One would think that with the potential 5 or 6 percent commission to be made in a now-slower market that real estate brokers would be jumping at the chance to show G places, but some have been bewilderingly slow toeven return calls. So it was a refreshing change of pace when I responded to an ad for a place in Yonkers--just north of the Bronx and the city line--and the broker responded promptly and proactively to my inquiry. The
looked promising, and the photos looked good, so we scheduled an appointment to see the place last Sunday through the broker, Debby Frank of Century 21.

Debby told me that since at least one offer was already in the works, we'd best see the place or another like it ASAP since units, though somewhat plentiful, went fast. But when I explained the wheelchair access requirement, she said it wouldn't be suitable t for G since it was on a hill. (Later, looking again at the ad, I saw no evidence of any stairs, obstructions, or hills --and with a power chair, G would probably be able to maneuver just fine. Plus, the fact that the alternate URL for the ad included the word "teasers" might have meant something fishy was up, though perhaps I'm just being too jaded.)

Nevertheless, she assured me she had lots of other nearby units similar in size and price range to show
us. Although she seemed very proactive and responsive—good signs in a profession where some brokers are deadbeats just sitting back and waiting for the commissions to roll in, which plenty did during the recent real-estate boom — I soon found she was rather condescending and more than a little ditzy.READ MORE HERE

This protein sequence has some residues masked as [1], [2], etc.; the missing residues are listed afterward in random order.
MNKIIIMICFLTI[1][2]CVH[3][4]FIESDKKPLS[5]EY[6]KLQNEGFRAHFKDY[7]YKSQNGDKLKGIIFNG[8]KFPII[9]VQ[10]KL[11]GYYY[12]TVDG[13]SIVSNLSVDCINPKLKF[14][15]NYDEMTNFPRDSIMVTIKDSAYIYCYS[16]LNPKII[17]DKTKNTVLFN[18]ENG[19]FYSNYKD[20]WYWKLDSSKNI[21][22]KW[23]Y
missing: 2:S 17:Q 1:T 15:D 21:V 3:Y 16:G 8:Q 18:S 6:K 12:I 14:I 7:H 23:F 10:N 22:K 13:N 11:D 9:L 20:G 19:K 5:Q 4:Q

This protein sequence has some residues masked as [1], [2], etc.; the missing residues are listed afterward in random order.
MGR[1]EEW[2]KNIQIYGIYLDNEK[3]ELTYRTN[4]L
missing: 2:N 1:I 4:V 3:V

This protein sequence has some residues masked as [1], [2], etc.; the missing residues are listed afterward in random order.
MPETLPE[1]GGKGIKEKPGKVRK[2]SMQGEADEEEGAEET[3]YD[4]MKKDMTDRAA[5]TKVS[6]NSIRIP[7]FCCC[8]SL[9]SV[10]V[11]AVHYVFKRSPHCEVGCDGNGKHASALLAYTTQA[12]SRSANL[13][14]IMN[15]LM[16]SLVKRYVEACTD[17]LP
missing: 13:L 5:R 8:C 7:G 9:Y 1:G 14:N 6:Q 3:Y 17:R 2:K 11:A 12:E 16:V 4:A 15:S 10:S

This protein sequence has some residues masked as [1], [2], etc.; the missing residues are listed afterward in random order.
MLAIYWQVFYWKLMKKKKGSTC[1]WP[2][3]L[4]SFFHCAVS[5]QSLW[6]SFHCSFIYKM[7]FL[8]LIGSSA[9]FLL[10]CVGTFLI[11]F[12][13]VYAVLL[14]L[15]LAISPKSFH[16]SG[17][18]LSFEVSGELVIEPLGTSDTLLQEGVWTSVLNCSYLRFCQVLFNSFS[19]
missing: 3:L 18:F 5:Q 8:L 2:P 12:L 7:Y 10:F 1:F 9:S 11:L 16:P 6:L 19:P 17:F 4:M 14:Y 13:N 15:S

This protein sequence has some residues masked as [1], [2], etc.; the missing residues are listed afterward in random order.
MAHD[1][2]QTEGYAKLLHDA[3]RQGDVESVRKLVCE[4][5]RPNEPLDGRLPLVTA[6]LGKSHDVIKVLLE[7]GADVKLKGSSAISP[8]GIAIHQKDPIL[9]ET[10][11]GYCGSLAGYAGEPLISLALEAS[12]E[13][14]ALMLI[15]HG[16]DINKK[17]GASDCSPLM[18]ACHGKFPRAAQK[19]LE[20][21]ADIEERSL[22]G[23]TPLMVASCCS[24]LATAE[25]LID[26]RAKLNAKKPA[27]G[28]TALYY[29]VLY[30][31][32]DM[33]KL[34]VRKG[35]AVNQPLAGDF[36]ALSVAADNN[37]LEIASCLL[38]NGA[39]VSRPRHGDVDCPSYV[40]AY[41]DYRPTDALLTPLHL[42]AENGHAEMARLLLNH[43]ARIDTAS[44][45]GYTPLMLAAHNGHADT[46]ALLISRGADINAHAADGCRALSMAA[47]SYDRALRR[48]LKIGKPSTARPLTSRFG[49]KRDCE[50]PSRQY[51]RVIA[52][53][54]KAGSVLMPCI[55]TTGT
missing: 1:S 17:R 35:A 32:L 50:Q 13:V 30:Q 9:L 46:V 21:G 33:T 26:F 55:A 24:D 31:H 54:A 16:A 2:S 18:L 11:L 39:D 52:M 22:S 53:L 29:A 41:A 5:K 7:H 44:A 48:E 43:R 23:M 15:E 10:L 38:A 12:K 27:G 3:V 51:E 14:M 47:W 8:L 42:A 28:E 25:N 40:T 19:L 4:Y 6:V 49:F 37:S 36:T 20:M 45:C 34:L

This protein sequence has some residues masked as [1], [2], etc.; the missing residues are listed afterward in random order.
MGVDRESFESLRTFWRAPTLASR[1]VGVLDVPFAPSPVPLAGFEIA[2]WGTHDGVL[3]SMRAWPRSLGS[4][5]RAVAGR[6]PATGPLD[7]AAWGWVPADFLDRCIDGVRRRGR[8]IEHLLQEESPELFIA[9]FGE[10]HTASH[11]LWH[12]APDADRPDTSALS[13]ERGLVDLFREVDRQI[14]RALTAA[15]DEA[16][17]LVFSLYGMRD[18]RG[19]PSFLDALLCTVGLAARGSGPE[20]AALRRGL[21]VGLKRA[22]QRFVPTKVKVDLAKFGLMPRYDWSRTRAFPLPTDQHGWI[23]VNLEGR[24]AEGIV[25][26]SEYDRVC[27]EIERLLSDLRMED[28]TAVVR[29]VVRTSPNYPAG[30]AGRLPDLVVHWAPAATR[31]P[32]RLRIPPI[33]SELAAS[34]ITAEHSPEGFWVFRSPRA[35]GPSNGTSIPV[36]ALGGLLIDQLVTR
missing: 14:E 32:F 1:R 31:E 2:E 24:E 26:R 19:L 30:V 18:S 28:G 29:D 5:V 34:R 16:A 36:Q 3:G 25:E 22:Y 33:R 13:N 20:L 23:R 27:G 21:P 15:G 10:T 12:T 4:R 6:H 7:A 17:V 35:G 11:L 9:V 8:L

Saturday, February 10, 2007

Come on over to the DARK side!

Originally uploaded by LarimdaME.
My New York City/real estate obsessed doppelganger Elvira Dark has just launched a companion blog to Shithouse rat called All things New York--devoted exclusively to everything and anything about the city--real estate, neighborhoods, safety, 9/11 issues, things to avoid, must-see and off the beaten path attractions, one day and weekend getaways, insider tips, local news and politics, and more.

Generally, there will be several different categories of posts:

Detailed information about all aspects of New York City living, with plenty of features covering all five boroughs and points beyond with directions on how to get there, plus lots of useful links for further information.